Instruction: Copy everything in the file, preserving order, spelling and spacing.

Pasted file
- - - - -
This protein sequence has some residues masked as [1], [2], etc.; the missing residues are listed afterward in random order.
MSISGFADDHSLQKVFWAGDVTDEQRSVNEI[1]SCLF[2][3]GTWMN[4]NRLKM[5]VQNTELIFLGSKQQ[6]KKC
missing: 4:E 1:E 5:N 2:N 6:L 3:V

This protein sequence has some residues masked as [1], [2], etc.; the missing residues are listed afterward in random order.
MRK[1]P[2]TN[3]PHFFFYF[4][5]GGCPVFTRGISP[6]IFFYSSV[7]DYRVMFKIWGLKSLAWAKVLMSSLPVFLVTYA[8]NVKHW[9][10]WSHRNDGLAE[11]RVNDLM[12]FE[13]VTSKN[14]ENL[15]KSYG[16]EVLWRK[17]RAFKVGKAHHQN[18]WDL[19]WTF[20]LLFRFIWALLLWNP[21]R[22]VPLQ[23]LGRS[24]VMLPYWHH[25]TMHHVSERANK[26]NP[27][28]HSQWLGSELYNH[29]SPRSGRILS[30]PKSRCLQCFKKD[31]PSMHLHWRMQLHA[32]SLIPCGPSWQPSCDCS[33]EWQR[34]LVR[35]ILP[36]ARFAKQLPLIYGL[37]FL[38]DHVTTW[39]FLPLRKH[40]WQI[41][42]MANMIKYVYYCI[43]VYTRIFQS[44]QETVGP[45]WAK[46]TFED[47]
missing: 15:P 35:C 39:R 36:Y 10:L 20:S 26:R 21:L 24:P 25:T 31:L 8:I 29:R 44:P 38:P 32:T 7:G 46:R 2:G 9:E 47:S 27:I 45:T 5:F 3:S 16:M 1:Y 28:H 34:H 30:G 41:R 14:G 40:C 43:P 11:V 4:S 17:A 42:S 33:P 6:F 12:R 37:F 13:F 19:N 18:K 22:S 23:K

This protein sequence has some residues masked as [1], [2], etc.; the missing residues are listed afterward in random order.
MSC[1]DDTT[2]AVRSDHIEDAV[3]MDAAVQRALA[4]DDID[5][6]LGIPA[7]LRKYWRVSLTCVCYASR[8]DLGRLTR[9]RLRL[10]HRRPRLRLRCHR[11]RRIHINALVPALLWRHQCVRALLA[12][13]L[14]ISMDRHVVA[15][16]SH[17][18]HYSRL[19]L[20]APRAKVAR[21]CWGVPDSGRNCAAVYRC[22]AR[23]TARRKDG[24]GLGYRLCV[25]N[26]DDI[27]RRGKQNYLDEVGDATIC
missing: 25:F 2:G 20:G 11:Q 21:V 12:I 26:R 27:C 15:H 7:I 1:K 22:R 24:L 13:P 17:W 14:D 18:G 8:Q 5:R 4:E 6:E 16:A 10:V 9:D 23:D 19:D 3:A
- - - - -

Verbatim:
This protein sequence has some residues masked as [1], [2], etc.; the missing residues are listed afterward in random order.
MSISGFADDHSLQKVFWAGDVTDEQRSVNEI[1]SCLF[2][3]GTWMN[4]NRLKM[5]VQNTELIFLGSKQQ[6]KKC
missing: 4:E 1:E 5:N 2:N 6:L 3:V

This protein sequence has some residues masked as [1], [2], etc.; the missing residues are listed afterward in random order.
MRK[1]P[2]TN[3]PHFFFYF[4][5]GGCPVFTRGISP[6]IFFYSSV[7]DYRVMFKIWGLKSLAWAKVLMSSLPVFLVTYA[8]NVKHW[9][10]WSHRNDGLAE[11]RVNDLM[12]FE[13]VTSKN[14]ENL[15]KSYG[16]EVLWRK[17]RAFKVGKAHHQN[18]WDL[19]WTF[20]LLFRFIWALLLWNP[21]R[22]VPLQ[23]LGRS[24]VMLPYWHH[25]TMHHVSERANK[26]NP[27][28]HSQWLGSELYNH[29]SPRSGRILS[30]PKSRCLQCFKKD[31]PSMHLHWRMQLHA[32]SLIPCGPSWQPSCDCS[33]EWQR[34]LVR[35]ILP[36]ARFAKQLPLIYGL[37]FL[38]DHVTTW[39]FLPLRKH[40]WQI[41][42]MANMIKYVYYCI[43]VYTRIFQS[44]QETVGP[45]WAK[46]TFED[47]
missing: 15:P 35:C 39:R 36:Y 10:L 20:S 26:R 21:L 24:P 25:T 31:L 8:I 29:R 44:P 38:P 32:T 7:G 46:R 2:G 9:E 47:S 27:I 45:T 5:F 3:S 16:M 1:Y 28:H 34:H 30:G 41:R 14:G 40:C 43:P 11:V 4:S 17:A 42:S 33:P 6:F 12:R 37:F 13:F 19:N 18:K 22:S 23:K

This protein sequence has some residues masked as [1], [2], etc.; the missing residues are listed afterward in random order.
MSC[1]DDTT[2]AVRSDHIEDAV[3]MDAAVQRALA[4]DDID[5][6]LGIPA[7]LRKYWRVSLTCVCYASR[8]DLGRLTR[9]RLRL[10]HRRPRLRLRCHR[11]RRIHINALVPALLWRHQCVRALLA[12][13]L[14]ISMDRHVVA[15][16]SH[17][18]HYSRL[19]L[20]APRAKVAR[21]CWGVPDSGRNCAAVYRC[22]AR[23]TARRKDG[24]GLGYRLCV[25]N[26]DDI[27]RRGKQNYLDEVGDATIC
missing: 25:F 2:G 20:G 11:Q 21:V 12:I 26:R 27:C 15:H 7:I 1:K 22:R 24:L 13:P 17:W 14:D 18:G 8:Q 5:R 4:E 6:E 16:A 10:V 9:D 23:D 19:D 3:A